تعریف سودمندی درمانی برای افراد مبتلا به اسکیزوفرنی: تمرکز بر علائم منفی
|کد مقاله||سال انتشار||مقاله انگلیسی||ترجمه فارسی||تعداد کلمات|
|30252||2015||6 صفحه PDF||سفارش دهید||4600 کلمه|
Publisher : Elsevier - Science Direct (الزویر - ساینس دایرکت)
Journal : Schizophrenia Research, Volume 162, Issues 1–3, March 2015, Pages 169–174
Schizophrenia is a complex, heterogeneous, multidimensional disorder within which negative symptoms are a significant and disabling feature. Whilst there is no established treatment for these symptoms, some pharmacological and psychosocial interventions have shown promise and this is an active area of research. Despite the effort to identify effective interventions, as yet there is no broadly accepted definition of therapeutic success. This article reviews concepts of clinical relevance and reports on a consensus conference whose goal was to apply these concepts to the treatment of negative symptoms. A number of key issues were identified and discussed including: assessment of specific negative symptom domains; defining response and remission for negative symptoms; assessment of functional outcomes; measurement of outcomes within clinical trials; and the assessment of duration/persistence of a response. The group reached a definition of therapeutic success using an achieved threshold of function that persisted over time. Recommendations were agreed upon with respect to: assessment of negative symptom domains of apathy–avolition and deficit of expression symptoms; thresholds for response and remission of negative symptoms based on level of symptomatology; assessing multiple domains of function including social occupation, activities of daily living, and socialization; the need for clinical trial data to include rate of change over time and converging sources of evidence; use of clinician, patient and caregiver perspectives to assess success; and the need for establishing criteria for the persistence of therapeutic benefit. A consensus statement and associated research criteria are offered as an initial step towards developing broad agreement regarding outcomes of negative symptoms treatment.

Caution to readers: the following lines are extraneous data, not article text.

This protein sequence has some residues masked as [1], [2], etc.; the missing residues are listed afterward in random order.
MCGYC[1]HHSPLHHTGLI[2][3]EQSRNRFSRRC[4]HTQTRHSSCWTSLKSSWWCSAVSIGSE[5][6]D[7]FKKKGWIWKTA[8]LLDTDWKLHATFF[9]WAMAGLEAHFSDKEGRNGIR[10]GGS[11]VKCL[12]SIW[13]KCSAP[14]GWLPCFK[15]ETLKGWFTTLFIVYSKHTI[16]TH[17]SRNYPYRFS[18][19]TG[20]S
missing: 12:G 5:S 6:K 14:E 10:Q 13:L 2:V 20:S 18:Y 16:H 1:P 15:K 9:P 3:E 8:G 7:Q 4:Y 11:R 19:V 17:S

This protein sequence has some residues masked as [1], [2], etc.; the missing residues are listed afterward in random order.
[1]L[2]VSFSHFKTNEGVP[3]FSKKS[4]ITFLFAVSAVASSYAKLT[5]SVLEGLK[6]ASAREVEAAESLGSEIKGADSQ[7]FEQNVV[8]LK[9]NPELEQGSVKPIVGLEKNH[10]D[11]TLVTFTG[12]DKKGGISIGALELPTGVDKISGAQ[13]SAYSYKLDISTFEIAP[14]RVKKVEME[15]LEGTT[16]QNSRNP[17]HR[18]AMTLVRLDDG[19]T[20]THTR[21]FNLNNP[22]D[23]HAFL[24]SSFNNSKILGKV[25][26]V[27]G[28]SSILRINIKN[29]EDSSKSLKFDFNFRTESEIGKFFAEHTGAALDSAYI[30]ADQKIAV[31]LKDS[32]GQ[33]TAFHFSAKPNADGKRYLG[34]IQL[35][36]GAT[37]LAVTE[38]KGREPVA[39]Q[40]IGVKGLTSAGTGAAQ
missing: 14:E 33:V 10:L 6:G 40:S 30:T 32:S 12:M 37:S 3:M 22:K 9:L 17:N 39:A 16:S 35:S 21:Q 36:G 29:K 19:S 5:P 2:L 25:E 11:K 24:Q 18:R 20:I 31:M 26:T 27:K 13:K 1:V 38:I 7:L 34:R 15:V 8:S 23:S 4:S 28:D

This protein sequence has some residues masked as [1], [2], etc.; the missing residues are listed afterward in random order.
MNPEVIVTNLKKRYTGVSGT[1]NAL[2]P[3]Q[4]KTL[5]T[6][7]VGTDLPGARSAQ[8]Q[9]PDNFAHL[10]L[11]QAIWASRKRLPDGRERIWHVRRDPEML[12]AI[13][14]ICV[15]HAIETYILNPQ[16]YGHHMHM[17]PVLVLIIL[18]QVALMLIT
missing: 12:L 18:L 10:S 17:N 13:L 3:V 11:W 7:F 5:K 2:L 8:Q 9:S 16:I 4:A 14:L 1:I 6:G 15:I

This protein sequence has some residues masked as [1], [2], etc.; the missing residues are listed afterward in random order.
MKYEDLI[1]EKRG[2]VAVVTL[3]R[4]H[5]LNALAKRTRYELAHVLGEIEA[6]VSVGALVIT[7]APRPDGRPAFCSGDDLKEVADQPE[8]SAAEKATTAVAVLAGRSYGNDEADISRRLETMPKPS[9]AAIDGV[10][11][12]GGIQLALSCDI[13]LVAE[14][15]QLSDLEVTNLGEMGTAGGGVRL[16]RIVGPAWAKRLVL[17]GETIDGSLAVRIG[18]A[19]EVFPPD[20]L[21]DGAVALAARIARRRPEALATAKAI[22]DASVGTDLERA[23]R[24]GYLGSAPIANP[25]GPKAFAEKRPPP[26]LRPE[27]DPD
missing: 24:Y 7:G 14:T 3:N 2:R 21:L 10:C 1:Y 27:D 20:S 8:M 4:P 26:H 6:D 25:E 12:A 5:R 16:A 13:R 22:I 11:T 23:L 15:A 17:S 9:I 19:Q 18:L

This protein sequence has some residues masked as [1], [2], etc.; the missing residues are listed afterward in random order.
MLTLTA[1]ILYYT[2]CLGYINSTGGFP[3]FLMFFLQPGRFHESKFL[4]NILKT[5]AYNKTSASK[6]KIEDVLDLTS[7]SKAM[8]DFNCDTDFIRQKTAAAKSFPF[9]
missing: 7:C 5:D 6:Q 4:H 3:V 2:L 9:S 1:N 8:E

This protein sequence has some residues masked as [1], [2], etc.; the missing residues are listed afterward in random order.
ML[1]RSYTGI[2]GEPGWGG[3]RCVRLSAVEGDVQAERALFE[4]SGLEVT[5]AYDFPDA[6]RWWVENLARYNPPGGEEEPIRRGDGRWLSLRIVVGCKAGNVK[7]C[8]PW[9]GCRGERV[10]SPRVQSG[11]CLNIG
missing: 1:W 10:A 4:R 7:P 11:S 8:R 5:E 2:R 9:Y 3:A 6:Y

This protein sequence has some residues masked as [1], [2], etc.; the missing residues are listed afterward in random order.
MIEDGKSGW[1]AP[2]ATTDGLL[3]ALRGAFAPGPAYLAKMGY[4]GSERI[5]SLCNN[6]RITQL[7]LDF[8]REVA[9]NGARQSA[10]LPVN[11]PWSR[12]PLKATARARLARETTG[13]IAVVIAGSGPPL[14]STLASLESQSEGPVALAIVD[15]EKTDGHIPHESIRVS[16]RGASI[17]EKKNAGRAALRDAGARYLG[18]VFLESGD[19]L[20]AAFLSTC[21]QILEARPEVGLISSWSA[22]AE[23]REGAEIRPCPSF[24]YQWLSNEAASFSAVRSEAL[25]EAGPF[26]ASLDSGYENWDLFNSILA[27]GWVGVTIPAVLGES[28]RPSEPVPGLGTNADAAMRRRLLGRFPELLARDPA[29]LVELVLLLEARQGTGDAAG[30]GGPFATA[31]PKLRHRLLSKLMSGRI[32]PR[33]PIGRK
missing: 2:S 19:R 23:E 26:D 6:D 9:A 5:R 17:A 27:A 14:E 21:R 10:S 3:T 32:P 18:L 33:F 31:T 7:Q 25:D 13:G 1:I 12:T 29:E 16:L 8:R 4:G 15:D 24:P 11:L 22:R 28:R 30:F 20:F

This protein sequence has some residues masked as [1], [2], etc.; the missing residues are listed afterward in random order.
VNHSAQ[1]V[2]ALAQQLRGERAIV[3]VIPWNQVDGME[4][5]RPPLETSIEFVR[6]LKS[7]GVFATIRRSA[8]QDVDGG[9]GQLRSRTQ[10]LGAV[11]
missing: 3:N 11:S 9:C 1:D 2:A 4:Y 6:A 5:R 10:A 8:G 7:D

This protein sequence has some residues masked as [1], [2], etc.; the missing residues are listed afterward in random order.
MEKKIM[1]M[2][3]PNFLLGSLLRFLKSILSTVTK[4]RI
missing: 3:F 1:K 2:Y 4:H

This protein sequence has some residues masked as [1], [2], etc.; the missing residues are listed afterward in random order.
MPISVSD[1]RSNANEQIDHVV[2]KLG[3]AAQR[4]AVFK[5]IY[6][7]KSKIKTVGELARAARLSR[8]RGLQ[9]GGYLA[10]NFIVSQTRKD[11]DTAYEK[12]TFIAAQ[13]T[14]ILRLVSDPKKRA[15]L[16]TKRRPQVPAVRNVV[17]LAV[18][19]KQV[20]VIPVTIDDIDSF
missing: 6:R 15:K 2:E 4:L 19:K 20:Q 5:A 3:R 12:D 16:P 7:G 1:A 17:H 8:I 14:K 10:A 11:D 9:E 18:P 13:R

Schizophrenia is a complex and multidimensional disorder with an estimated point prevalence of 0.46% (Saha et al., 2005), but which other studies estimate affects up to 1% of the world's population; and which is a leading cause of disability (Chumakov et al., 2002, Switaj et al., 2012 and WHO, 2012). Data from clinical and population-based studies of schizophrenia suggest a lifetime prevalence of severe primary negative symptoms of 15–20%, which increases with age (Buchanan, 2007). Recent analyses of negative symptom dimensions support a division into two clusters of apathy–avolition (AA) and expressive deficits (DE) (Liemburg et al., 2013 and Strauss et al., 2013). AA includes amotivation, apathy and social withdrawal (46%); whilst DE includes emotional withdrawal (39%), poor rapport (36%), blunted affect (33%) and poverty of amount and content of speech (Bobes et al., 2010). Negative symptoms are associated with poorer functional outcomes and greater reductions in quality of life (QOL) than positive symptoms (Velligan et al., 1997, Norman et al., 2000, Lysaker and Davis, 2004, Lysaker et al., 2004, Kurtz et al., 2005, Milev et al., 2005 and Kirkpatrick and Fischer, 2006). Therefore, targeting the treatment of negative symptoms may have significant functional benefits. It should be noted that negative symptoms may have sufficient face validity that improvement in these symptoms alone would be sufficient to demonstrate the effectiveness of an intervention and specific assessment of function would not be required for medication registration. (Marder et al., 2013). To date, we do not have an established treatment for negative symptoms (Buckley and Stahl, 2007). However, some pharmacological and psychosocial interventions show promise (Arango et al., 2013 and Elis et al., 2013). This is an active area in therapeutic research with a search for "negative symptoms" and "schizophrenia" on Clinicialtrials.gov identifying 93 open and 226 closed, interventional studies (access access date December 7th 2014). Given the salience of negative symptoms for functional outcomes and quality of life, developing a definition of a clinically meaningful effect of treatment is needed (Kirkpatrick et al., 2006). There is no consensus in the field of how to define therapeutic “success” in the treatment of negative symptoms. This article will review concepts of clinical relevance (clinically meaningful effect) and then report on a conference whose goal was to apply these concepts to the domain of negative symptoms. (See Fig. 1.) Full-size image (43 K) Fig. 1. Graphical representation of proposed research criteria for the assessment of a therapeutic benefit on negative symptoms of schizophrenia.